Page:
Oyster farmers bristle at senators' push for more regulation


Two South Carolina State Senators say the Palmetto State is not doing enough to regulate oyster farming in publicly owned waterways. 

The industry, on the other hand, says farms are already highly regulated and have proved to be highly beneficial to their areas and the state as a whole both economically and environmentally. Some oyster farmers also say the only objections are coming from a handful of wealthy people with multimillion-dollar homes who want to keep their neighbors, many of whom have made their living on the water for generations, out of sight.

At issue is the relatively new practice of farming oysters in floating cages that are tethered to the bottom of a creek. Most of this type of farming — there are only seven approved operations in the state — takes place in the meandering creeks of the Low Country. 

State Sens. Chip Campsen (R-Charleston) and Sandy Senn (R-Charleston) have asked for more oversight, saying that neighbors need more notification of applications, that leasing public waters for private business may be inappropriate and that the farms prevent others from using the waterways.

The industry strongly objects. For one thing, establishing a floating farm takes the approval of three agencies, usually at least two years and thousands of dollars in the making.

“The total amount of space we’re taking up in South Carolina is 25 acres,” Trey McMillan of the Low Country Oyster Co., who is also vice president of the SC Shellfish Growers Association, told the Palmetto Business Daily in reference to all the state's floating farmers. “We leased the space from the state in order to do this, so we pay taxes on it. We give back to the community by employing a fair amount of people in very rural areas who otherwise wouldn't have jobs.”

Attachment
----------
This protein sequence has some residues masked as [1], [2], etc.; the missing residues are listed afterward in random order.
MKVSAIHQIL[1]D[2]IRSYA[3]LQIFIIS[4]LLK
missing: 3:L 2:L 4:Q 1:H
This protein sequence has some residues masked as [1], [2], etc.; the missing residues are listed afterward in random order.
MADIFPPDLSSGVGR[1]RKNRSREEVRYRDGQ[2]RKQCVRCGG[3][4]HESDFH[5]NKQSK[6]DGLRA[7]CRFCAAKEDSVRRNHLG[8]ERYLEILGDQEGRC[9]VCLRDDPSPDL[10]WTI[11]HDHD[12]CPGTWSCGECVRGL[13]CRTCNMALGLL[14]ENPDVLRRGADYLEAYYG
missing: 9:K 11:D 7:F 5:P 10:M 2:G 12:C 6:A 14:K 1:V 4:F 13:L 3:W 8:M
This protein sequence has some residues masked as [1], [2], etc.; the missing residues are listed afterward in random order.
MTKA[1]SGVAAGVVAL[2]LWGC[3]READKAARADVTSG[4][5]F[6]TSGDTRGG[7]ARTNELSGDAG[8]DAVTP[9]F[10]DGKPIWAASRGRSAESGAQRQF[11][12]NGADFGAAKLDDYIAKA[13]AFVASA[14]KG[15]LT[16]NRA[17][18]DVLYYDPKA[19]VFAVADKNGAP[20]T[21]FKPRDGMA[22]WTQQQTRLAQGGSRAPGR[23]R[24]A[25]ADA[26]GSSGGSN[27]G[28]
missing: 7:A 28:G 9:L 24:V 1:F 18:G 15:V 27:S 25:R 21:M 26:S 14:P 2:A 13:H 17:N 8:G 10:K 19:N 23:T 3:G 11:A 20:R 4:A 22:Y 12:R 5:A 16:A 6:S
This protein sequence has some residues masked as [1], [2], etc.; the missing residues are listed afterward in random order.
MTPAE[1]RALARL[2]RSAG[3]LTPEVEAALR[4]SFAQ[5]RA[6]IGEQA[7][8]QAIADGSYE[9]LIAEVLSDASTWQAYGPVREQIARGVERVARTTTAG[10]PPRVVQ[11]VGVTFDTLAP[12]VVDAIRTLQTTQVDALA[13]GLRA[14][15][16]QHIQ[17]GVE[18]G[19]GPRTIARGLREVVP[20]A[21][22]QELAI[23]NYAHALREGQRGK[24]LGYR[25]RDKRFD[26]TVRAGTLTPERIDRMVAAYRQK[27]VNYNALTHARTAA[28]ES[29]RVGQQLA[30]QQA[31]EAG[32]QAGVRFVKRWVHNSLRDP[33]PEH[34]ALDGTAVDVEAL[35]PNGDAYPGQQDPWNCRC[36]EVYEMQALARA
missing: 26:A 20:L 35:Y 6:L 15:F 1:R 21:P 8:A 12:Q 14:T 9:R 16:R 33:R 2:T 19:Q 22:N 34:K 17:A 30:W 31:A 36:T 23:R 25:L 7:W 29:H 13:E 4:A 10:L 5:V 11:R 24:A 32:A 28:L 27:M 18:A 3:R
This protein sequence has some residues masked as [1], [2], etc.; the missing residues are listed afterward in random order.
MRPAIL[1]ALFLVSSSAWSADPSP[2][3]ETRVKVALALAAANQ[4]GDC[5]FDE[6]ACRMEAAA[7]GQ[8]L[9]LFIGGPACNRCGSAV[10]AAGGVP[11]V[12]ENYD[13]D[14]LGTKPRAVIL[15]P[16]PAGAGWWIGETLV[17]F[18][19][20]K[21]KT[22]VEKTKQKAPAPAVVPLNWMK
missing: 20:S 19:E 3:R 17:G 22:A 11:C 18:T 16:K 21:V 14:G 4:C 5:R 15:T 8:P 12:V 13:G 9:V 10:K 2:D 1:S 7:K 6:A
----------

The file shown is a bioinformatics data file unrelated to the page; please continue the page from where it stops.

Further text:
Residents' docks, McMillan said, use up more space on public waterways than oyster farms.

“Their docks don’t put money back into the local economy," he said. "Their docks are just sitting there.”

McMillan also said that oysters help the aquatic environment by filtering water, attracting other forms of wildlife and even making conditions better for the state’s dwindling wild oyster population.

The grower’s association says that in the Charleston area alone, restaurants bought more than $645,000 worth of oysters from local farmers last year. The usual price in a restaurant is $3.25 per oyster, so just the restaurant business in oysters accounted for around $2 million in economic activity in the state. 

Those transactions would also be subject to an 11 percent restaurant tax, bringing in an additional $325,000.

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